Compare any two graphics cards:
GeForce 8500 GT vs Radeon HD 5770
IntroThe GeForce 8500 GT features core speeds of 450 MHz on the GPU, and 400 MHz on the 512 MB of DDR2 RAM. It features 16 SPUs as well as 8 Texture Address Units and 4 Rasterization Operator Units.
Compare those specifications to the Radeon HD 5770, which has a GPU core clock speed of 850 MHz, and 1024 MB of GDDR5 memory running at 1200 MHz through a 128-bit bus. It also features 800(160x5) SPUs, 40 Texture Address Units, and 16 Raster Operation Units.
(No game benchmarks for this combination yet.)
Power Usage and Theoretical Benchmarks
Power Consumption (Max TDP)
Theoretically speaking, the Radeon HD 5770 will be 500% faster than the GeForce 8500 GT in general, because of its higher data rate. (explain)
Texel RateThe Radeon HD 5770 will be much (about 844%) more effective at AF than the GeForce 8500 GT. (explain)
Pixel RateThe Radeon HD 5770 will be much (more or less 656%) faster with regards to AA than the GeForce 8500 GT, and also will be capable of handling higher screen resolutions while still performing well. (explain)
Please note that the above 'benchmarks' are all just theoretical - the results were calculated based on the card's specifications, and real-world performance may (and probably will) vary at least a bit.
Please note that the price comparisons are based on search keywords - sometimes it might show cards with very similar names that are not exactly the same as the one chosen in the comparison. We do try to filter out the wrong results as best we can, though.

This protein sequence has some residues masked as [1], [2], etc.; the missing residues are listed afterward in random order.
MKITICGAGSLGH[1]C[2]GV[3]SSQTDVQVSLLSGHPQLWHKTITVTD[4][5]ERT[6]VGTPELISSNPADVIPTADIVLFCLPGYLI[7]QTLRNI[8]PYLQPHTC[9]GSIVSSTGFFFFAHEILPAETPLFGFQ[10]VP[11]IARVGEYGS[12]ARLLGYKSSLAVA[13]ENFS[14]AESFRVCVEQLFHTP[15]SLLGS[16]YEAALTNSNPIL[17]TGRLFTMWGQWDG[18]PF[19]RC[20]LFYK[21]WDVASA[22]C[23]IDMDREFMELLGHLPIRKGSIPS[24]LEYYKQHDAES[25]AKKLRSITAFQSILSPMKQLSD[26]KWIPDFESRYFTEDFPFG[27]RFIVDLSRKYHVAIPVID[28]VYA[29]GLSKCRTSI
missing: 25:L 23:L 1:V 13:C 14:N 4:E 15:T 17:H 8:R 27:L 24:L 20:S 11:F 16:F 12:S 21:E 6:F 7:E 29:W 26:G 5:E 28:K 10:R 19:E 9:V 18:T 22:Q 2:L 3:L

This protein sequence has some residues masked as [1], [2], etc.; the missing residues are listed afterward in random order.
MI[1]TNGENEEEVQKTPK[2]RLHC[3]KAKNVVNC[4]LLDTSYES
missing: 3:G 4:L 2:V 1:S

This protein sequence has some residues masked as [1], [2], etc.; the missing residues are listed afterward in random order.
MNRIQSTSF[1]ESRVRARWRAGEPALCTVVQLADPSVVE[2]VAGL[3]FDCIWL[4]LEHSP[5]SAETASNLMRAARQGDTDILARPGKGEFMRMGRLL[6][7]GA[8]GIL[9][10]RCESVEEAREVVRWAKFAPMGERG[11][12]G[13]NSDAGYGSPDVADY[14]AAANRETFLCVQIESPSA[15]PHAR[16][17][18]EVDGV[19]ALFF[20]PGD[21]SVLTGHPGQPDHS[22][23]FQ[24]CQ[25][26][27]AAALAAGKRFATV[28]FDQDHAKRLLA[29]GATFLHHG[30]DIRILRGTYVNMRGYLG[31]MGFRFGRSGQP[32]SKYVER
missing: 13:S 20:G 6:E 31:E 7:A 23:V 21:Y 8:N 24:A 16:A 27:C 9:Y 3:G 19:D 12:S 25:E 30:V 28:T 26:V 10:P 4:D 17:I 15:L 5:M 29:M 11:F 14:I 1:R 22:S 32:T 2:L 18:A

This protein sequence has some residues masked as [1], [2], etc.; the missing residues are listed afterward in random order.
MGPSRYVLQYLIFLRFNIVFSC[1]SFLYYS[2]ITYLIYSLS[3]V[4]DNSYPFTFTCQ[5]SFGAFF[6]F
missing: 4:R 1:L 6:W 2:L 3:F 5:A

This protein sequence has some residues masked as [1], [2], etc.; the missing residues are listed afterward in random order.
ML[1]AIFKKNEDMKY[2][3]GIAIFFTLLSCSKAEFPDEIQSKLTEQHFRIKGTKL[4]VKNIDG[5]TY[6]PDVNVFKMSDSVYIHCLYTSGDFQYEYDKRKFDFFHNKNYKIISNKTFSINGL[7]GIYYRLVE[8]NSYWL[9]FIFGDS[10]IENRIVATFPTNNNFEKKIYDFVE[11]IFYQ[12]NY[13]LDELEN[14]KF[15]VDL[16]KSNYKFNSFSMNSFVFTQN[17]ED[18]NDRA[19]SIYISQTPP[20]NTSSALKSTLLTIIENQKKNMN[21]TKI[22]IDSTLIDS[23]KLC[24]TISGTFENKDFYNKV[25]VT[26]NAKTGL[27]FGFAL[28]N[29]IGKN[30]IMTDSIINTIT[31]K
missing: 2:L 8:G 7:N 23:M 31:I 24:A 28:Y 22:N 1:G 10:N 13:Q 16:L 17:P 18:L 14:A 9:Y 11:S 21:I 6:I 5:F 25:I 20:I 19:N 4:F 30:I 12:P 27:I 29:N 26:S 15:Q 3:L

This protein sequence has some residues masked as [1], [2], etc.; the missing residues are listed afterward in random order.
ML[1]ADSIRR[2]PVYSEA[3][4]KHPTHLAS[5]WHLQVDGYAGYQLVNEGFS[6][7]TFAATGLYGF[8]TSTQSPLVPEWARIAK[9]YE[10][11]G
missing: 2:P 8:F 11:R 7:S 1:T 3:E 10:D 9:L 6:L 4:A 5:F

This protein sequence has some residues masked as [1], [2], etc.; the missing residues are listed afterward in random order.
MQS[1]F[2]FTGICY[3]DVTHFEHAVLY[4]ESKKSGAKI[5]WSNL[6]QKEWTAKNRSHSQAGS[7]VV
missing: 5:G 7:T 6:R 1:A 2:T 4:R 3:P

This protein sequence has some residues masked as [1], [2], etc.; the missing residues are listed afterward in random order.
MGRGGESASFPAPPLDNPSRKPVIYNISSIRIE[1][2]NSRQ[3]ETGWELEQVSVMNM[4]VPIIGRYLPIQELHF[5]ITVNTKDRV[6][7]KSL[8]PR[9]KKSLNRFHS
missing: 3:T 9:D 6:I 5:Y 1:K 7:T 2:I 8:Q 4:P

Memory Bandwidth: Memory bandwidth is the largest amount of data (counted in megabytes per second) that can be transported across the external memory interface within a second. It's calculated by multiplying the bus width by its memory clock speed. If it uses DDR memory, it should be multiplied by 2 once again. If DDR5, multiply by ANOTHER 2x. The higher the memory bandwidth, the faster the card will be in general. It especially helps with anti-aliasing, HDR and higher screen resolutions.
Texel Rate: Texel rate is the maximum amount of texture map elements (texels) that are processed per second. This figure is calculated by multiplying the total texture units of the card by the core speed of the chip. The better this number, the better the graphics card will be at texture filtering (anisotropic filtering - AF). It is measured in millions of texels in one second.
Pixel Rate: Pixel rate is the most pixels the video card can possibly write to the local memory in one second - measured in millions of pixels per second. Pixel rate is calculated by multiplying the number of Raster Operations Pipelines by the the card's clock speed. ROPs (Raster Operations Pipelines - aka Render Output Units) are responsible for outputting the pixels (image) to the screen. The actual pixel output rate is also dependant on lots of other factors, most notably the memory bandwidth - the lower the bandwidth is, the lower the ability to get to the max fill rate.